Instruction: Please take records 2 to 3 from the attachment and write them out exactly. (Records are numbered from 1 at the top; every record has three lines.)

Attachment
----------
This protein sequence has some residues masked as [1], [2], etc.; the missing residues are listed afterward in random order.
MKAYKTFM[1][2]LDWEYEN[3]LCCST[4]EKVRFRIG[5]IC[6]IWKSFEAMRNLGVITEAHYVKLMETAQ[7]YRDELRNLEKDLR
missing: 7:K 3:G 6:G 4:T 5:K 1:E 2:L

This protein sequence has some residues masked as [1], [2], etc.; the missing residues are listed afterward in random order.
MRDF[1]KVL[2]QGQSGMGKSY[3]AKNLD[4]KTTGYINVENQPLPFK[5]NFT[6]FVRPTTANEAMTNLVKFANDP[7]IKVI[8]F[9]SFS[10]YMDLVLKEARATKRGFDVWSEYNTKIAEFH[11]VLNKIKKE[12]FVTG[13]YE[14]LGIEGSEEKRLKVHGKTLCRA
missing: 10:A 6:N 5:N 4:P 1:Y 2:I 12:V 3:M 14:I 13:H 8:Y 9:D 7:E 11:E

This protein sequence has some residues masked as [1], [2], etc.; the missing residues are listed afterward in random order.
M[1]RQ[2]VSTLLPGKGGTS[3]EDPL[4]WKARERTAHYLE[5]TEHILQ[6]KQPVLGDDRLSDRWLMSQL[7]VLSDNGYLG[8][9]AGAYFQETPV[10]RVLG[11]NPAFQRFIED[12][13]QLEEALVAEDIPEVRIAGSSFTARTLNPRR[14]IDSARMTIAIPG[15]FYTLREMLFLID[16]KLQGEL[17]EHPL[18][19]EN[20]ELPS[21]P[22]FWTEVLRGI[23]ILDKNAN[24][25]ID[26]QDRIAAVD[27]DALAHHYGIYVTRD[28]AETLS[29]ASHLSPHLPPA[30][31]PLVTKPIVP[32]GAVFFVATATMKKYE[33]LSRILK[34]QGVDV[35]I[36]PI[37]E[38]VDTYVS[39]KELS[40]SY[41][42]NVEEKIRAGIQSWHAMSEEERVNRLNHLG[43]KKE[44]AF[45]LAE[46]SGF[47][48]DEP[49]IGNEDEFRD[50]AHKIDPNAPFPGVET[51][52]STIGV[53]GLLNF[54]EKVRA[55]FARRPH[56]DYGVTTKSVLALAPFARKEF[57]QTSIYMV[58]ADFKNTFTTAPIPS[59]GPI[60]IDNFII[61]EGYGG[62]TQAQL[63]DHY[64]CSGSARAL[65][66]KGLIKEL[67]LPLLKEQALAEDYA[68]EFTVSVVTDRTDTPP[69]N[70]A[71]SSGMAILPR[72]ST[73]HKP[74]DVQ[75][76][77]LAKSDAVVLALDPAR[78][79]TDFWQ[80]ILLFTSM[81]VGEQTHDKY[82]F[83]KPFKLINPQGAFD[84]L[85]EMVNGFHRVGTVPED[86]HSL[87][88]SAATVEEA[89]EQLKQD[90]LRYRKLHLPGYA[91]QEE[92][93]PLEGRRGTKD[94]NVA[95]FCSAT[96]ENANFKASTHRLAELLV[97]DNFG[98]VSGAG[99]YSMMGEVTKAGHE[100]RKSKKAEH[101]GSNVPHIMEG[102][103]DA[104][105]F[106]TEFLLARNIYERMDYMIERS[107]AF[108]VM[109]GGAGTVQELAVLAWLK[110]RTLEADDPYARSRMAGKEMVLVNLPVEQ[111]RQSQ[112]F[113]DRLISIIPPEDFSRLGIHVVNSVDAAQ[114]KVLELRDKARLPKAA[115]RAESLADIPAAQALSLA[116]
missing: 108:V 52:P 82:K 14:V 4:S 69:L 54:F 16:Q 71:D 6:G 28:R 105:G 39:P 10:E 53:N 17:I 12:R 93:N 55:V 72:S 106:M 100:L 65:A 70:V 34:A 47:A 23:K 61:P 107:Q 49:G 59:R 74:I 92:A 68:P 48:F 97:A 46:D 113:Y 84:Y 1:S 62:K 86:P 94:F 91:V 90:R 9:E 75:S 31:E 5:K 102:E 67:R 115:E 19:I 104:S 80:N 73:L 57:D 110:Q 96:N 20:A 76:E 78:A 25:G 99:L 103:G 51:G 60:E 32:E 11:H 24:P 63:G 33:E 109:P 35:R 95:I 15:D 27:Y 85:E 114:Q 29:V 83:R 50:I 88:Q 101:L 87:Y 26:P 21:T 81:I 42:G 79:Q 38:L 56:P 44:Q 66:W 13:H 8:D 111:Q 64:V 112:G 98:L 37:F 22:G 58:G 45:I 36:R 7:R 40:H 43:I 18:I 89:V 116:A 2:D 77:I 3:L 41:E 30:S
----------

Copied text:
This protein sequence has some residues masked as [1], [2], etc.; the missing residues are listed afterward in random order.
MRDF[1]KVL[2]QGQSGMGKSY[3]AKNLD[4]KTTGYINVENQPLPFK[5]NFT[6]FVRPTTANEAMTNLVKFANDP[7]IKVI[8]F[9]SFS[10]YMDLVLKEARATKRGFDVWSEYNTKIAEFH[11]VLNKIKKE[12]FVTG[13]YE[14]LGIEGSEEKRLKVHGKTLCRA
missing: 10:A 6:N 5:N 4:P 1:Y 2:I 12:V 3:M 14:I 13:H 8:Y 9:D 7:E 11:E

This protein sequence has some residues masked as [1], [2], etc.; the missing residues are listed afterward in random order.
M[1]RQ[2]VSTLLPGKGGTS[3]EDPL[4]WKARERTAHYLE[5]TEHILQ[6]KQPVLGDDRLSDRWLMSQL[7]VLSDNGYLG[8][9]AGAYFQETPV[10]RVLG[11]NPAFQRFIED[12][13]QLEEALVAEDIPEVRIAGSSFTARTLNPRR[14]IDSARMTIAIPG[15]FYTLREMLFLID[16]KLQGEL[17]EHPL[18][19]EN[20]ELPS[21]P[22]FWTEVLRGI[23]ILDKNAN[24][25]ID[26]QDRIAAVD[27]DALAHHYGIYVTRD[28]AETLS[29]ASHLSPHLPPA[30][31]PLVTKPIVP[32]GAVFFVATATMKKYE[33]LSRILK[34]QGVDV[35]I[36]PI[37]E[38]VDTYVS[39]KELS[40]SY[41][42]NVEEKIRAGIQSWHAMSEEERVNRLNHLG[43]KKE[44]AF[45]LAE[46]SGF[47][48]DEP[49]IGNEDEFRD[50]AHKIDPNAPFPGVET[51][52]STIGV[53]GLLNF[54]EKVRA[55]FARRPH[56]DYGVTTKSVLALAPFARKEF[57]QTSIYMV[58]ADFKNTFTTAPIPS[59]GPI[60]IDNFII[61]EGYGG[62]TQAQL[63]DHY[64]CSGSARAL[65][66]KGLIKEL[67]LPLLKEQALAEDYA[68]EFTVSVVTDRTDTPP[69]N[70]A[71]SSGMAILPR[72]ST[73]HKP[74]DVQ[75][76][77]LAKSDAVVLALDPAR[78][79]TDFWQ[80]ILLFTSM[81]VGEQTHDKY[82]F[83]KPFKLINPQGAFD[84]L[85]EMVNGFHRVGTVPED[86]HSL[87][88]SAATVEEA[89]EQLKQD[90]LRYRKLHLPGYA[91]QEE[92][93]PLEGRRGTKD[94]NVA[95]FCSAT[96]ENANFKASTHRLAELLV[97]DNFG[98]VSGAG[99]YSMMGEVTKAGHE[100]RKSKKAEH[101]GSNVPHIMEG[102][103]DA[104][105]F[106]TEFLLARNIYERMDYMIERS[107]AF[108]VM[109]GGAGTVQELAVLAWLK[110]RTLEADDPYARSRMAGKEMVLVNLPVEQ[111]RQSQ[112]F[113]DRLISIIPPEDFSRLGIHVVNSVDAAQ[114]KVLELRDKARLPKAA[115]RAESLADIPAAQALSLA[116]
missing: 108:V 52:P 82:K 14:V 4:S 69:L 54:F 16:Q 71:D 6:G 28:R 105:G 39:P 10:E 53:N 17:I 12:R 93:N 55:V 72:S 106:M 100:L 65:A 70:V 34:A 47:A 23:K 61:P 107:Q 49:G 59:R 74:I 92:A 68:P 48:F 97:A 46:D 113:Y 84:Y 1:S 62:K 86:P 94:F 91:V 90:R 9:E 75:S 31:E 5:K 102:E 67:R 115:E 19:I 104:S 80:N 73:L 57:D 110:Q 96:N 20:A 76:E 78:A 25:G 99:L 103:G 51:G 60:E 32:E 11:H 24:P 63:G 33:E 109:P 35:R 95:I 15:D 27:Y 85:E 114:Q 29:V 83:R 50:I 88:Q 101:L 87:Y 26:P 21:T 81:I 42:G 79:Q 38:L 56:P 44:Q 66:W 13:H 8:D 111:Q 64:V 112:G 98:L 37:F 22:G 58:G 45:I 36:R 7:R 40:H 43:I 18:I 89:V 116:A 2:D 77:I 3:L 41:E 30:S